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“Technology companies have a vital and irreplaceable role in stemming this flood of child exploitation and abuse,” Sens. Richard Blumenthal (D-Conn.), Josh Hawley (R-Mo.), John Cornyn (R-Texas), Lindsey Graham (R-S.C.) and Mazie Hirono (D-Hawaii) wrote in letters to the firms sent Tuesday.

“Online platforms cannot be a haven for child exploitation due to neglect and siloed efforts, and companies should be willing to collaborate with peers and NGOs to keep up with the threat.”

The letters, sent to companies including Google, Apple, Facebook and Twitter, follow a series of reports in The New York Times detailing the staggering amount of content depicting child sexual exploitation shared online. Some 45 million online images and videos were flagged as child sexual abuse just last year, according to the newspaper.

Read more on the letter here.

 

DEAR MR KREBS: A group of three Senate Democrats is urging the Department of Homeland Security’s (DHS) cyber agency to help fund cybersecurity threat information-sharing centers involved in election security efforts.

In a letter sent on Monday to Christopher Krebs, the director of DHS’s Cybersecurity and Infrastructure Security Agency, Senate Minority Leader Charles Schumer (D-N.Y.), and Sens. Maggie Hassan (D-N.H.) and Gary Peters (D-Mich.) expressed concerns around the funding level for two groups.

Specifically, the senators noted that DHS’s proposed fiscal 2020 budget covers only around 70 percent of the estimated $15 million it would take for the Center for Internet Security to run both the Multi-State Information Sharing and Analysis Center (MS-ISAC) and the Elections Infrastructure Information Sharing and Analysis Center (EI-ISAC).

“Recently, across the nation our cities and states have suffered from debilitating ransomware attacks that are carried out to extort public funds,” the senators wrote. “Local governments – including small towns, counties, and school districts – simply do not have the budgets, the personnel, or the expertise necessary to deploy sophisticated tools in order to defend themselves against this evolving threat environment.”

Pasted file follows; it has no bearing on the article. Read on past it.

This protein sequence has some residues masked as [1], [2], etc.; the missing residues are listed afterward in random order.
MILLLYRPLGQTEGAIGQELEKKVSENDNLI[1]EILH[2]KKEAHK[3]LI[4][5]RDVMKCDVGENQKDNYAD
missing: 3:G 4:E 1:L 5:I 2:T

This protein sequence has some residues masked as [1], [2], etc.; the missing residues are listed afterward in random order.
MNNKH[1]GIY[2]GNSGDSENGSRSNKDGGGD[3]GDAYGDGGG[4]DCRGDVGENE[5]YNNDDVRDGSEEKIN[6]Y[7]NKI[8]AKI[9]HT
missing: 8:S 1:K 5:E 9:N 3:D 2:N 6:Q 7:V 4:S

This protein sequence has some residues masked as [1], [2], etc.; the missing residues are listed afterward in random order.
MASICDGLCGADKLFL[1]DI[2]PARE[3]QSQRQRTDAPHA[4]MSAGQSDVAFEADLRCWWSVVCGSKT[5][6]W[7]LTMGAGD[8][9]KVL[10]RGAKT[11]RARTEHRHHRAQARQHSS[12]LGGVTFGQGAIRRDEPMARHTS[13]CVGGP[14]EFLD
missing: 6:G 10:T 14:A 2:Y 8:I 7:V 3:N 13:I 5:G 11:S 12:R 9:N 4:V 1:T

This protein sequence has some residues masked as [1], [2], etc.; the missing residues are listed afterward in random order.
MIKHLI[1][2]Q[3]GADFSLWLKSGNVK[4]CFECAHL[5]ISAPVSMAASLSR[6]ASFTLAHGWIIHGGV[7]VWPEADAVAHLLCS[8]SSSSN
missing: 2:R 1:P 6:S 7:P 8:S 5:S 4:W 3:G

Read more on their ask here. 

 

RANSOMWARE ATTACKS IN LOUISIANA: Louisiana Gov. John Bel Edwards (D) on Monday activated the state’s cybersecurity team in response to an attack on multiple state agencies.

Edwards tweeted that upon discovering the attempted ransomware attack, Louisiana’s Office of Technology Services (OTS) took state agency servers offline, which impacted emails, websites, and other online applications.

“The service interruption was due to OTS’ aggressive response to prevent additional infection of state servers and not due to the attempted ransomware attack,” Edwards wrote. “Online services started to come back online this afternoon, though full restoration may take several days.”

The Louisiana Department of Children and Family Services was among the agencies impacted by the attack, tweeting that their Child Abuse and Neglect Hotline was down for several hours. 

Edwards noted that the Louisiana State Police and “several federal agencies” were investigating the attempted attack. 

This is the second major ransomware attack Louisiana has been through this year, following one in July that impacted three school districts. Edwards declared a state-wide emergency in response to these attacks, which allowed for state resources and cybersecurity assistance to be given to the districts.

Read more here.

 

A LIGHTER CLICK: Powerful tribute to an American hero

 

AN OP-ED TO CHEW ON: Digital big tech drives small business success 

 

NOTABLE LINKS FROM AROUND THE WEB: 

FCC proposes 988 for suicide prevention hotline (CNET) 

Police can keep Ring camera video forever, and share with whomever they’d like, company tells senator (The Washington Post) 

Google, Facebook, Amazon, Apple push back on House tech concerns (Bloomberg News) 

Facebook’s Chinese workforce bucks CEO’s rhetoric (Information)

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Written by Alan Smith

Alan Smith